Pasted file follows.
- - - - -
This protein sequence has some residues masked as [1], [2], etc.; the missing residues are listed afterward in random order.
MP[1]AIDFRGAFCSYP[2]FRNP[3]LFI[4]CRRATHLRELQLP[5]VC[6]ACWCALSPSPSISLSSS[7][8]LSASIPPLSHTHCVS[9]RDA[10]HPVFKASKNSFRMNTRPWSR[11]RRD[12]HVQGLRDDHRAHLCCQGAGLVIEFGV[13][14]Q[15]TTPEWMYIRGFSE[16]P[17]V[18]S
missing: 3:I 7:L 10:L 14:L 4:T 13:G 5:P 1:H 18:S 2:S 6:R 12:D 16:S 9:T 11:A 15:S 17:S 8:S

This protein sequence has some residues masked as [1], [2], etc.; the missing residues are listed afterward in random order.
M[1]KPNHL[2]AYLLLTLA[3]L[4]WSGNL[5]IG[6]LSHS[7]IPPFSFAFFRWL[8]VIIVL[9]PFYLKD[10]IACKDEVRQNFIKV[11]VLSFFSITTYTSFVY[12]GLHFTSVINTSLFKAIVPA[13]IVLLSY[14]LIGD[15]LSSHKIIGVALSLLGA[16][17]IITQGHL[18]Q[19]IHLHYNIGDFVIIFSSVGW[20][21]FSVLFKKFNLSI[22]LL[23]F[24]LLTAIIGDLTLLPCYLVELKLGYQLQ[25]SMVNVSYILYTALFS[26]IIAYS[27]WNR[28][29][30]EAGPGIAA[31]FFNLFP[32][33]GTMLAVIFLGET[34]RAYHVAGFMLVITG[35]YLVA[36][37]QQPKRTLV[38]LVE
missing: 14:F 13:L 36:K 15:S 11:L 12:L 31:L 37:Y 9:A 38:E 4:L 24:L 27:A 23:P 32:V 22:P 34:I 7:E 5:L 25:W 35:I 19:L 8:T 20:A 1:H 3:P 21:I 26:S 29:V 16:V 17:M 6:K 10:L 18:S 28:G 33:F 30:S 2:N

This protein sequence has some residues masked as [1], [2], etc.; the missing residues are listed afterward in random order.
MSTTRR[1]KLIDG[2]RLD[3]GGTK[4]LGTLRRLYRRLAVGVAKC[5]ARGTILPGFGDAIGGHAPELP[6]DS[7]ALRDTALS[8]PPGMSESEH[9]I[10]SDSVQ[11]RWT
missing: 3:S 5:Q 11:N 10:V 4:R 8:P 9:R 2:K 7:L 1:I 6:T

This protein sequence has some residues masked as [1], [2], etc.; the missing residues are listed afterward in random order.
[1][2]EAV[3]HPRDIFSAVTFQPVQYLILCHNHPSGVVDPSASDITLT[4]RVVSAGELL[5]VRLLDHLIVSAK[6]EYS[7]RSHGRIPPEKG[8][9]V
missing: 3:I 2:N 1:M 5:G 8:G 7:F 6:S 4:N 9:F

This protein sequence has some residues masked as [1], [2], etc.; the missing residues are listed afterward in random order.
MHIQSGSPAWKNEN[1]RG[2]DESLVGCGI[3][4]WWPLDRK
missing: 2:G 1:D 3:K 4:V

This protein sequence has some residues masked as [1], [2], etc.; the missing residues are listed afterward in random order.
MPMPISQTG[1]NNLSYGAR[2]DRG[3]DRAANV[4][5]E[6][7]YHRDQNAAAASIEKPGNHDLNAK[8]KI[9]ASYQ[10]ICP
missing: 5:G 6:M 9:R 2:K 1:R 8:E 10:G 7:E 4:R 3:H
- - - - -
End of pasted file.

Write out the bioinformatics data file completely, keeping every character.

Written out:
This protein sequence has some residues masked as [1], [2], etc.; the missing residues are listed afterward in random order.
MP[1]AIDFRGAFCSYP[2]FRNP[3]LFI[4]CRRATHLRELQLP[5]VC[6]ACWCALSPSPSISLSSS[7][8]LSASIPPLSHTHCVS[9]RDA[10]HPVFKASKNSFRMNTRPWSR[11]RRD[12]HVQGLRDDHRAHLCCQGAGLVIEFGV[13][14]Q[15]TTPEWMYIRGFSE[16]P[17]V[18]S
missing: 3:I 7:L 10:L 14:L 4:T 13:G 5:P 1:H 18:S 2:S 6:R 12:D 16:S 9:T 11:A 15:S 17:S 8:S

This protein sequence has some residues masked as [1], [2], etc.; the missing residues are listed afterward in random order.
M[1]KPNHL[2]AYLLLTLA[3]L[4]WSGNL[5]IG[6]LSHS[7]IPPFSFAFFRWL[8]VIIVL[9]PFYLKD[10]IACKDEVRQNFIKV[11]VLSFFSITTYTSFVY[12]GLHFTSVINTSLFKAIVPA[13]IVLLSY[14]LIGD[15]LSSHKIIGVALSLLGA[16][17]IITQGHL[18]Q[19]IHLHYNIGDFVIIFSSVGW[20][21]FSVLFKKFNLSI[22]LL[23]F[24]LLTAIIGDLTLLPCYLVELKLGYQLQ[25]SMVNVSYILYTALFS[26]IIAYS[27]WNR[28][29][30]EAGPGIAA[31]FFNLFP[32][33]GTMLAVIFLGET[34]RAYHVAGFMLVITG[35]YLVA[36][37]QQPKRTLV[38]LVE
missing: 14:F 13:L 36:K 15:S 11:L 12:L 31:L 37:Y 9:A 38:E 4:L 24:L 27:A 23:P 32:V 22:P 34:I 7:E 5:L 25:W 35:I 19:L 8:T 20:A 1:H 3:P 21:I 26:S 29:V 16:V 17:M 6:K 10:L 18:S 28:G 33:F 30:S 2:N

This protein sequence has some residues masked as [1], [2], etc.; the missing residues are listed afterward in random order.
MSTTRR[1]KLIDG[2]RLD[3]GGTK[4]LGTLRRLYRRLAVGVAKC[5]ARGTILPGFGDAIGGHAPELP[6]DS[7]ALRDTALS[8]PPGMSESEH[9]I[10]SDSVQ[11]RWT
missing: 3:S 5:Q 11:N 10:V 4:R 8:P 9:R 2:K 7:L 1:I 6:T

This protein sequence has some residues masked as [1], [2], etc.; the missing residues are listed afterward in random order.
[1][2]EAV[3]HPRDIFSAVTFQPVQYLILCHNHPSGVVDPSASDITLT[4]RVVSAGELL[5]VRLLDHLIVSAK[6]EYS[7]RSHGRIPPEKG[8][9]V
missing: 3:I 2:N 1:M 5:G 8:G 7:F 6:S 4:N 9:F

This protein sequence has some residues masked as [1], [2], etc.; the missing residues are listed afterward in random order.
MHIQSGSPAWKNEN[1]RG[2]DESLVGCGI[3][4]WWPLDRK
missing: 2:G 1:D 3:K 4:V

This protein sequence has some residues masked as [1], [2], etc.; the missing residues are listed afterward in random order.
MPMPISQTG[1]NNLSYGAR[2]DRG[3]DRAANV[4][5]E[6][7]YHRDQNAAAASIEKPGNHDLNAK[8]KI[9]ASYQ[10]ICP
missing: 5:G 6:M 9:R 2:K 1:R 8:E 10:G 7:E 4:R 3:H